Olmert's First Test

How come all the energy, willingness and empathy that is going into saving one soldier from captivity does not emerge in the bloody rut in which the Israel-Palestinian conflict is played out?

Ehud Olmert has been called on too quickly to stand up to the supreme test that the position of prime minister can pose making decisions that are matters of life and death. He has barely had time to warm the chair in his bureau, and already he is facing a dilemma too difficult to bear: Does he save the abducted soldier, Gilad Shalit, at any cost, or is he prepared to exact from him and his family the highest price of all in order to avoid giving in to extortion and setting a precedent whose end no one can foresee?

Olmert is also being exposed to the difficulties involved in managing a harsh crisis in a democratic society and an environment of media transparency: The positions he adopts while facing the enemy are picked up and recorded at home as well, and they are ensnaring him in commitments that could severely erode his credibility.

The constraints are well known, and they were also faced by the prime ministers who preceded Olmert: On one hand, concern for the fate of the abducted individual and solidarity with his family's distress, which simply cannot be put into words; and on the other hand, the security worldview that rejects giving in to the demands of kidnappers, which rests, inter alia, on the understanding that Israelis in Israel, the territories and worldwide - are a vulnerable public from which it is relatively easy to take hostages.

The decision between these two alternatives is influenced by precedents, by the explicitly declared values of Israeli society (the sanctity of life, the principle of not deserting a comrade on the battlefield), by the extent of public awareness of the suffering of the hostage's families, and primarily, by the prime minister's temperament and his personal list of priorities.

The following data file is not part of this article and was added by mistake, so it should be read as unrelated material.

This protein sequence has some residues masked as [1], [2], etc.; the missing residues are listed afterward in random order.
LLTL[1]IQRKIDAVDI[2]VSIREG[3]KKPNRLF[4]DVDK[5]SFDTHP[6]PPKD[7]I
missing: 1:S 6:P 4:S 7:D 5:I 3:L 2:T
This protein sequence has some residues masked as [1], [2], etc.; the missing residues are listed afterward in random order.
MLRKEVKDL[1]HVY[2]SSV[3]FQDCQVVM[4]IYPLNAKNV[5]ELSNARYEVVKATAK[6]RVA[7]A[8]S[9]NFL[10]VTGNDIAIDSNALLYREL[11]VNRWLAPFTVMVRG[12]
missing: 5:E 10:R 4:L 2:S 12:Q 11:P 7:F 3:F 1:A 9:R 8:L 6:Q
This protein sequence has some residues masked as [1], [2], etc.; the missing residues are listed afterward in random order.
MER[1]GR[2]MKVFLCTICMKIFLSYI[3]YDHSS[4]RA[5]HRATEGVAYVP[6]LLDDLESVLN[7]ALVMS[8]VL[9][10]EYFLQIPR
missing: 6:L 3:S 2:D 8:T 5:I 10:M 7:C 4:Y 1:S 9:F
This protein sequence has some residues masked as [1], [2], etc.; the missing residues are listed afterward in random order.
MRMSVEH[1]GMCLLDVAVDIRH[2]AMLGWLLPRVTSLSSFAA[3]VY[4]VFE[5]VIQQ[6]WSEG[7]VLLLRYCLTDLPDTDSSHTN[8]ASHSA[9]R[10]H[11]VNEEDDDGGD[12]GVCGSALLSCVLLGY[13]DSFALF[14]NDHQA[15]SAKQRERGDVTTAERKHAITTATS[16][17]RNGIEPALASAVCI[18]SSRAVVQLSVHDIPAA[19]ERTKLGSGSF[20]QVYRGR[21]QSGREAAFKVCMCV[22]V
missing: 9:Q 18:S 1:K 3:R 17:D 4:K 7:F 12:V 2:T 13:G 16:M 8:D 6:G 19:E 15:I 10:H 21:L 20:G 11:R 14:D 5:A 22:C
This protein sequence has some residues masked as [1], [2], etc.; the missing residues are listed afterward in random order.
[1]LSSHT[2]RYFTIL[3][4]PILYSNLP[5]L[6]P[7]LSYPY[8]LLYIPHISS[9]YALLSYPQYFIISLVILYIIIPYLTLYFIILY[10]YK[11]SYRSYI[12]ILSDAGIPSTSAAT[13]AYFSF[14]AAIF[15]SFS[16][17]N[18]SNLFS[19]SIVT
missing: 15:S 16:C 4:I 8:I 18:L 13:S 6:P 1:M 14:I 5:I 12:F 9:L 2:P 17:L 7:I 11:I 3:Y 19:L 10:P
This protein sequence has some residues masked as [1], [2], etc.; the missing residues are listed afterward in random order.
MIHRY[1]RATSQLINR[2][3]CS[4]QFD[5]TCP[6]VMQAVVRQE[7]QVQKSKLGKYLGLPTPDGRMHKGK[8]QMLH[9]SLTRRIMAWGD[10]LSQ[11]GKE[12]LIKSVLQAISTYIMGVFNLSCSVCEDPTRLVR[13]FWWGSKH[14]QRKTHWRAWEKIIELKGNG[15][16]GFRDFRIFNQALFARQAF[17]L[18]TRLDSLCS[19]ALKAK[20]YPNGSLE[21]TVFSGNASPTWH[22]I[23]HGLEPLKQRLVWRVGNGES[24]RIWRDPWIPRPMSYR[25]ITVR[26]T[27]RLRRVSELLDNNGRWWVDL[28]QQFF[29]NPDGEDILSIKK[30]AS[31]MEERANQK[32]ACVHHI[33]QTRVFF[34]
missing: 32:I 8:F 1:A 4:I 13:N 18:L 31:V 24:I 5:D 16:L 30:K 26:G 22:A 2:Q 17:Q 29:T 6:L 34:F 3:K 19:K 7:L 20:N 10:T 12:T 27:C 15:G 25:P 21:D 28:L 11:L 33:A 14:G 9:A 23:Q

Olmert is now facing a test that will determine, to no small degree, his standing as a leader: How will the affair end, and will Israel emerge from it strengthened or more vulnerable? Will he successfully navigate his way through the various tactical options toward the objective? To what extent will he be able to preserve his credibility without forgoing what is most important? To what extent will his promise to Gilad's family, to place their son's personal fate at the forefront of his concerns, be realized? To what extent during the decision-making process will he repair the Israel Defense Forces' damaged pride? Will he deal with the crisis as an isolated issue, or will he strive to turn it into a lever for extensive dialogue with the Palestinian leadership?

After all, one cannot turn a blind eye to the reality that has been evolving since the abduction: The government of Israel is looking for any and every avenue of communication with the Hamas government; publicly and behind the scenes, directly or through mediators, Olmert is wandering around trying to establish contact with anyone at all, and certainly with Ismail Haniyeh, in an effort to rescue Gilad Shalit. All of a sudden, the untouchable enemy, the one who until yesterday had been called on to meet certain conditions before any dialogue could take place, has become the object of courtship.

On the face of it, the experience of the last four days has offered proof for Olmert's view that there is no one to talk to on the Palestinian side: Not only is Mahmoud Abbas hapless, but Haniyeh, too, has no control over what goes on in Hamas's military wing and among the other terror groups. But this conclusion is subject to doubt, because it fails to take into account the effect that Israel's alienation of the Hamas government has had on its ability to enforce its will on the public.

When one so tangibly feels the intensity of the distress born of the Kerem Shalom attack, one cannot avoid heretical thoughts: How come all the energy, willingness and empathy that is going into saving one soldier from captivity does not emerge in the bloody rut in which the Israel-Palestinian conflict is played out? Why does Israeli society take for granted the continuation of the armed struggle, with all its fatalities and wounded, and not do all in its power to stop it, while at the same time being moved so deeply by the sight of the Shalit family's terrible suffering?

And these questions certainly do not mean to suggest, God forbid, that the effort to save the abducted soldier should be lower down on the list of priorities.